Remembering the Covenant: Judaism in an Anglican Theology of Interfaith Relations

By Ipgrave, Michael | Anglican Theological Review, Winter 2014 | Go to article overview

Remembering the Covenant: Judaism in an Anglican Theology of Interfaith Relations


Ipgrave, Michael, Anglican Theological Review


In the late twentieth and early twenty-first centuries, as other contributions to this volume make clear, there has been a significant movement of theological reflection among Anglicans on the questions raised by Christian encounter with other faith communities. Within this wide arena of interfaith relations, it is natural to ask whether Anglican theology treats Christian-Jewish relations as a special case.

1. Distinctiveness and Christian-Jewish Relations

There is one obviously affirmative answer to that question, in that every relationship between Christians and people of another given faith will be special, uniquely shaped by the particular themes which arise in encounter with that faith. Theological reflection will in each case address those particular themes. However, in the case of Christian-Jewish relations, there may be more than this at stake; the question is really about "special specialness": is there for Anglicans some qualitative difference between Christian-Jewish relations and other interfaith relations? If there is, in what does that distinctiveness consist?

Note that I have framed the question here in terms of a special theological quality in Christian-Jewish relations, rather than a special theological quality in Judaism as such. In this respect, I am following the language of the document Generous Love presented to the 2008 Lambeth Conference.1 Generous Love described itself as "an Anglican theology of inter faith relations," not as "an Anglican theology of other faiths." The point might at first appear pedantic, but it is potentially significant: a view of Christian-Jewish relations as qualitatively distinctive from other interfaith relations might indeed rest on a view of Judaism as qualitatively distinctive from other faiths, but it might also refrain from making such an evaluation; it does not seem that there is an immediately necessary implication from one to the other.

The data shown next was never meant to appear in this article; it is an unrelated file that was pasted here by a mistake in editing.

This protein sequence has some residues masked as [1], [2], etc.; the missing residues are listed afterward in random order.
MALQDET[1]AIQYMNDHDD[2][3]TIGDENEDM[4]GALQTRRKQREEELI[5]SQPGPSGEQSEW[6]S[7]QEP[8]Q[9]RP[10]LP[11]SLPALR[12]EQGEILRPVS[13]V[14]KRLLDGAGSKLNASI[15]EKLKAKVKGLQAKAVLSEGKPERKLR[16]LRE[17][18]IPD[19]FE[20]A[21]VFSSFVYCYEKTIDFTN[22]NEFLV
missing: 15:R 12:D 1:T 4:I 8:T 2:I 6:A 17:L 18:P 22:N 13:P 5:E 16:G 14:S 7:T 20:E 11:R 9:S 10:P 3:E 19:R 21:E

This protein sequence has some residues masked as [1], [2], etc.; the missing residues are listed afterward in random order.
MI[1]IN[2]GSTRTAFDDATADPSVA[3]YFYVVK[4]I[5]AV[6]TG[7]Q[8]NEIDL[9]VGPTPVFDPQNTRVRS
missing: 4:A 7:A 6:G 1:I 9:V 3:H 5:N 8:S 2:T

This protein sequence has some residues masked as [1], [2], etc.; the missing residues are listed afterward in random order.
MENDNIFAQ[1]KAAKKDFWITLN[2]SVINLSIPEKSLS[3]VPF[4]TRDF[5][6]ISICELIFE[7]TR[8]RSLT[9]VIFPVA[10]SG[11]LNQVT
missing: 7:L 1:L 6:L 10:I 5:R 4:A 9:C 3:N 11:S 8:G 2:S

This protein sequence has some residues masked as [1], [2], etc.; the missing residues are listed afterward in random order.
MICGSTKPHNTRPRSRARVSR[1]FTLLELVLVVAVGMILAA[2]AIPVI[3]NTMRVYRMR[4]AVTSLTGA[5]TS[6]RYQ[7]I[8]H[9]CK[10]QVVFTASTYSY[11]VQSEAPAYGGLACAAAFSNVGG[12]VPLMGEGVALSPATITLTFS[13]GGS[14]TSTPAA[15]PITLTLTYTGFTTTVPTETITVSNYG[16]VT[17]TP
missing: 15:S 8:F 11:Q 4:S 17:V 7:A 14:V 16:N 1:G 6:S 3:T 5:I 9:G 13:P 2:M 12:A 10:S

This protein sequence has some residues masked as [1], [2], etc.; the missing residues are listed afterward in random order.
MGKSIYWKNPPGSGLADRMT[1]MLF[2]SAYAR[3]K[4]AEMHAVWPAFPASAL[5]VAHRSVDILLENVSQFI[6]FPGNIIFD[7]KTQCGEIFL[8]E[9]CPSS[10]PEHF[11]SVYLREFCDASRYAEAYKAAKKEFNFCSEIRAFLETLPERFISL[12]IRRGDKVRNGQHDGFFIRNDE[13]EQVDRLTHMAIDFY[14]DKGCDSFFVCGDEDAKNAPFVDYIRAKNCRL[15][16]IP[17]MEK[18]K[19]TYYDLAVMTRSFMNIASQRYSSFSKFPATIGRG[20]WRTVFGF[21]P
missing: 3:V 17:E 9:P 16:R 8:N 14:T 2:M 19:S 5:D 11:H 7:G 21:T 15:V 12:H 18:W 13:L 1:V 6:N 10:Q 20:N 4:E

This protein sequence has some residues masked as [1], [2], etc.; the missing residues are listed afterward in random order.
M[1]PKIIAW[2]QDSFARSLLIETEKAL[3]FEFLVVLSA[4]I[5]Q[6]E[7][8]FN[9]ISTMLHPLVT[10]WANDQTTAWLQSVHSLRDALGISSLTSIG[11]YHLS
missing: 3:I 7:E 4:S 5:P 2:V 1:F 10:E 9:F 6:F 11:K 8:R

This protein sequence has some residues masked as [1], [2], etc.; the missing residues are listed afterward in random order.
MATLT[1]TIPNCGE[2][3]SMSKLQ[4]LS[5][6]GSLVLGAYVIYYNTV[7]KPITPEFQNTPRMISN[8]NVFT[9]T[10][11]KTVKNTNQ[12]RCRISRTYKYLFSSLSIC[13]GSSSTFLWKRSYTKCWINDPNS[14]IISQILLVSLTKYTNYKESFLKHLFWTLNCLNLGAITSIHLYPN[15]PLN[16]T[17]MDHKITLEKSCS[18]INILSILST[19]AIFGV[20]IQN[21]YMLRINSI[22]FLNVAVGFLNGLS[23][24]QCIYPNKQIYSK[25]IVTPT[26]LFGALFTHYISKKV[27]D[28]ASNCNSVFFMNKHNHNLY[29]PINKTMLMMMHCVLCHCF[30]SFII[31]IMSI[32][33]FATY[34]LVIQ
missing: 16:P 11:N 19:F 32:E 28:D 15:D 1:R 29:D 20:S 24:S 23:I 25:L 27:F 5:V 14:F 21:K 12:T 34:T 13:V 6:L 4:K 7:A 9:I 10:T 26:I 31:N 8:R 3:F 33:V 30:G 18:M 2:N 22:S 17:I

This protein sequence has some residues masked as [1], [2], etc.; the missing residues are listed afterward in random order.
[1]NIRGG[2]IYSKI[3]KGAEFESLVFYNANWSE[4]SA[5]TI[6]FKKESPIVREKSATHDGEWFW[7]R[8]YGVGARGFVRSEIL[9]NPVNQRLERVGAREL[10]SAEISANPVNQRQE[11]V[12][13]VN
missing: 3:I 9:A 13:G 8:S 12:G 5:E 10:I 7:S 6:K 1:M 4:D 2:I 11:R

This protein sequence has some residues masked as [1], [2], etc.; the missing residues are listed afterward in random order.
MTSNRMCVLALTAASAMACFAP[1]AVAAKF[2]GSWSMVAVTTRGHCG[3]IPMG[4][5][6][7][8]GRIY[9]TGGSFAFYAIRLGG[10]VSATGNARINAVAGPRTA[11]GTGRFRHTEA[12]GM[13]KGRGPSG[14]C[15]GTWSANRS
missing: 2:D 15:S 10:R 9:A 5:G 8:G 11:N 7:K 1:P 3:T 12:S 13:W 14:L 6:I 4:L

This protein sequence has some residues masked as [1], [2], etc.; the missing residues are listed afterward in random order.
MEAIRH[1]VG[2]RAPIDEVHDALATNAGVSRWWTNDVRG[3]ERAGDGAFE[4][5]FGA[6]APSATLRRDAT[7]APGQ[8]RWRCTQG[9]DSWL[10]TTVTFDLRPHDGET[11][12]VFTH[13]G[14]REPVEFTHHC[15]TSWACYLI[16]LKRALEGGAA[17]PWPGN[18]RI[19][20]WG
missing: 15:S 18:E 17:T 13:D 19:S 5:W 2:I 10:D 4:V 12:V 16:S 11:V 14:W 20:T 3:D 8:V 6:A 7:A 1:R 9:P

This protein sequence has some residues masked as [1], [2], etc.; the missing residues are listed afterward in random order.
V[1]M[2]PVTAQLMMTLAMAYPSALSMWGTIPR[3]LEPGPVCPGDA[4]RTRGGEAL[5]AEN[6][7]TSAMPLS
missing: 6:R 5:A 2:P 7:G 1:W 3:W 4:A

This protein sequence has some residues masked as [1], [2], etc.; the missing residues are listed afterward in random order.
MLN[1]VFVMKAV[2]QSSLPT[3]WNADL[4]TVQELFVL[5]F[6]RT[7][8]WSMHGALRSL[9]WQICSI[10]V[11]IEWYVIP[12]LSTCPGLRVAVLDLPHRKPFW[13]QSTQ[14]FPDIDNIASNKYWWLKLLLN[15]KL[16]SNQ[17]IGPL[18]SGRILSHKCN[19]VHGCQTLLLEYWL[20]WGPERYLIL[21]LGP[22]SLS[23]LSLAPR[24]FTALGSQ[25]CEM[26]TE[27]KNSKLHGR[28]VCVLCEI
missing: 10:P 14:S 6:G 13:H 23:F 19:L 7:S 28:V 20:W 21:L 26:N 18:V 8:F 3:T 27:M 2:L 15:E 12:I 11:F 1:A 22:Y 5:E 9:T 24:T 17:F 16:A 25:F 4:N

Within the wider world of Christian theology, it is apparent that at least two different kinds of "distinctiveness" for ChristianJewish relations are offered for consideration. One of these reads from the Bible a teaching that the Jewish people have been given a wholly exceptional status before God, and deduces from that principle that Christian-Jewish relations are also wholly exceptional as compared to other interfaith relations. Christians and Jews each have a distinctive place within the dispensations of Gods plan for the world, and it is the asymmetry of those dispensations which mandate how Christian-Jewish relations should be conducted in practice. This view of a distinctive relationship does in fact rest on a view of the religion of the Jewish people as qualitatively distinctive, literally sui generis. Thus, whereas all other non-Christian religions are human constructs, more or less false in their assumptions and misguided in their aims, the religion of Israel is-or was-built on true revelation from God, as testified by the Bible. As the ambiguity of tenses suggests, among Christians who share this approach there are then different opinions over the relationship between contemporary Judaism and this originally authentic religion of Israel, and those differences in turn lead to different views of Christian-Jewish relations. For some Christians, the Israel of today is in essence the same Israel that was once and is still chosen by God; the Jewish people, and by implication Judaism itself as their religion, continue to have a uniquely favored position in the divine purpose. For others, all this has changed since the coming of the gospel of Jesus Christ. The contemporary Jewish people no longer hold a particular place in God's favor, and such distinctiveness as Judaism has is a function rather of its uniquely abrogated status than of its continuing validity. Thus, the same overall premise of "exceptional distinctiveness" can lead to radically different views of Christian-Jewish relations, and of Judaism itself: to use common slogans which require further interrogation, it can support both "supersessionism" and "dispensationalism. …

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